A few minutes spent filling out a widely accepted mental health assessment in a health care provider's waiting room could make a big difference for some teenagers suffering from depression, according to new study from a nursing researcher at The University of Texas at Arlington.
Sharolyn Dihigo, a nurse practitioner and clinical assistant professor in the UT Arlington College of Nursing, recently examined available research to determine whether nurse practitioners and others in primary care settings should add a mental health screening to well visits for teenage patients. Her conclusion was that a simple paper test called a CES-DC would be a reliable, quick way of determining whether the practitioner should refer a teen for mental health support.
"Getting teens treatment when they need it is essential and has potentially life-saving benefits," said Dihigo, who is also interim director of UT Arlington's Doctor of Nursing Practice program. "Providing this test while a family waits for their appointment can overcome hesitation to talk about the feelings and behaviors linked to depression and lead to treatment success."
The study, called "Use of Screening Tools for Depression in Adolescents: An Evidence-based Systematic Review," appears in the May issue of Women's Healthcare: A Clinical Journal for NPs, a new peer-reviewed, online journal from the National Association of Nurse Practitioners in Women's Health. It is available here: http://npwomenshealthcare.com/.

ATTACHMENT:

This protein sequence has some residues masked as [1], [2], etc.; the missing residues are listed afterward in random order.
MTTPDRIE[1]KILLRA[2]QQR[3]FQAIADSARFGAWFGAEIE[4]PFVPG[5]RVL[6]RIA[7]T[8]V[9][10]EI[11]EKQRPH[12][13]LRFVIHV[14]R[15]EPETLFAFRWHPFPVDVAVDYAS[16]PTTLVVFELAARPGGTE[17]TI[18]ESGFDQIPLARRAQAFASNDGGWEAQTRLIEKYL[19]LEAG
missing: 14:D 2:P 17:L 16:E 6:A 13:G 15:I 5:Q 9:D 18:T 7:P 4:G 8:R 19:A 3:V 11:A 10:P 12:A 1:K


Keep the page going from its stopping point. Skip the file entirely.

Nationally, it's estimated that five to 20 percent of adolescents suffer from depression, but many don't receive the treatment they need. Both the National Association of Pediatric Nurse Practitioners and the American Academy of Pediatrics have promoted screening for mental health problems in primary care.
CES-DC is short for Center for Epidemiological Studies Depression Scale for Children. It is free and does not require extra training for those who administer the screening. It contains 20 questions about how much children experienced sleeplessness or unhappiness in the past week.
To complete her paper, Dihigo reviewed 14 studies done previously by other researchers. She is also working on a paper describing a pilot project that put these methods into action in her own clinic.
"Dr. Dihigo's systematic review of available evidence has identified a low-cost, simple assessment that she can confidently recommend because she has used it in her clinical practice," said Jennifer Gray, interim dean of the UT Arlington College of Nursing. "In combining research and practice, she is doing what we all aspire to do—make a difference in the lives of patients."
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